August 28, 2004

Poor sportsmanship a rarity in gymnastics

If there is one thing guaranteed to get gymnastics fans riled up, it is the implication that "sequins" and "bobbles" bring into question the validity of an awesomely challenging sport.

If there is another thing certain to get the blood boiling, it is the media's constant misperceptions of the athletes.

Laura Vecsey's column of Aug. 20 ["Russian shows an all-around lack of class"] was correct in noting gymnast Svetlana Khorkina's atrocious attitude and outspoken ungracious reaction to her second-place Olympic finish. However, Vecsey's lack of knowledge of the sport was on full display as well.

Khorkina's attitude, the "bitter, sour, miserable grapes" as Vecsey refers to it, is not, as the writer implies, gymnastics as usual.

What makes Khorkina's petulance newsworthy is its rarity. In an era when sports are hampered by drug scandals, million-dollar endorsements and public rivalries, gymnastics is a sport in which athletes compete more with themselves than against each other.

It is almost impossible to find a gymnast willing to badmouth or show disrespect for her competitors. Focused entirely on Khorkina's wrath, Vecsey failed to mention the sheer grace with which American Carly Patterson handled her victory.

Confident yet genuinely modest, Patterson clearly respects herself and her competitors and is appropriately awed by her own achievement. That is what should have made the news.

Caroline Gifford Ellicott City

P. Hamm is victim of irresponsible judges

Olympic organizers need to stand firm against the whiners who are challenging a multitude of judging decisions that have been made at the events.

It is unfair to call on the athletes to make decisions in lieu of the mistakes of the judges as well. Suddenly, an Olympic champion like gymnast Paul Hamm is made out to be the bad guy. He is an innocent victim of the judges' mistakes.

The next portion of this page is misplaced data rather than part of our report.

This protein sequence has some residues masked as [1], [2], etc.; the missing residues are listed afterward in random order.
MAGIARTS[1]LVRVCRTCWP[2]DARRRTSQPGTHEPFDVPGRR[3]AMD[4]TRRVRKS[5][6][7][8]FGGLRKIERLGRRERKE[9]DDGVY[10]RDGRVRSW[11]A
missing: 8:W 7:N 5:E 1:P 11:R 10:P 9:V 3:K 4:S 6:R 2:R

Those who are calling for him to give up his all-around gold medal are asking too much. The judges are trying to shift the responsibility for their error to him. It's not fair to put the burden of this decision on Hamm.

If anyone should be angry, it should be Hamm, but he is trying to be gracious and calm through the turmoil. What a shame to have a lifelong dream turn out the way it has.

Maria Elmiger Glenville, Pa.

Reconsider decision to cut horse charts

I am writing in regard to the recent decision of The Sun to discontinue publishing full racing result charts.

At a time when the Maryland horse industry is trying to keep pace with the states around us that are drawing our business away by offering much larger purses and incentives increased by expanded gaming, The Sun's action is counterproductive to our efforts.

The charts coverage The Sun offered in the past allowed us to keep fans up to date on the players. Including the name of the winner's sire, dam, state bred in, breeder, trainer and owner shows how Maryland is holding up to the competition.

The Maryland Horse Breeders Association hopes The Sun will reconsider its decision.

William K. Boniface Timonium

Note: The writer is president of the Maryland Horse Breeders Association.

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